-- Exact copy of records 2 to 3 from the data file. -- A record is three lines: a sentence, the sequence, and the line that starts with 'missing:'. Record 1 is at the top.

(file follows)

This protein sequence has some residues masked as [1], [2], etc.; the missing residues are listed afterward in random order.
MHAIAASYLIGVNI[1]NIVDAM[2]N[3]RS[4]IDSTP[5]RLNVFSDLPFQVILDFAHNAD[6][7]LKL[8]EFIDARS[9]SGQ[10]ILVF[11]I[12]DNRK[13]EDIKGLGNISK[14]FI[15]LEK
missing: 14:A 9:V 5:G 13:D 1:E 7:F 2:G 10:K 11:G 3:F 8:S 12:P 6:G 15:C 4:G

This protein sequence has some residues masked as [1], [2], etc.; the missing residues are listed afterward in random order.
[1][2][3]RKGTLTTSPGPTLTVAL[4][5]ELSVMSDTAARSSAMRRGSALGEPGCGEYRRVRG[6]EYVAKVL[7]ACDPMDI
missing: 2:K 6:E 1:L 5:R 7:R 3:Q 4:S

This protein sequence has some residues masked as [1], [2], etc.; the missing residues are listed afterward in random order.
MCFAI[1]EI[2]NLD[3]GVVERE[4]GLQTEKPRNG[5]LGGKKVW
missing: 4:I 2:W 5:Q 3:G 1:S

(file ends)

This protein sequence has some residues masked as [1], [2], etc.; the missing residues are listed afterward in random order.
[1][2][3]RKGTLTTSPGPTLTVAL[4][5]ELSVMSDTAARSSAMRRGSALGEPGCGEYRRVRG[6]EYVAKVL[7]ACDPMDI
missing: 2:K 6:E 1:L 5:R 7:R 3:Q 4:S

This protein sequence has some residues masked as [1], [2], etc.; the missing residues are listed afterward in random order.
MCFAI[1]EI[2]NLD[3]GVVERE[4]GLQTEKPRNG[5]LGGKKVW
missing: 4:I 2:W 5:Q 3:G 1:S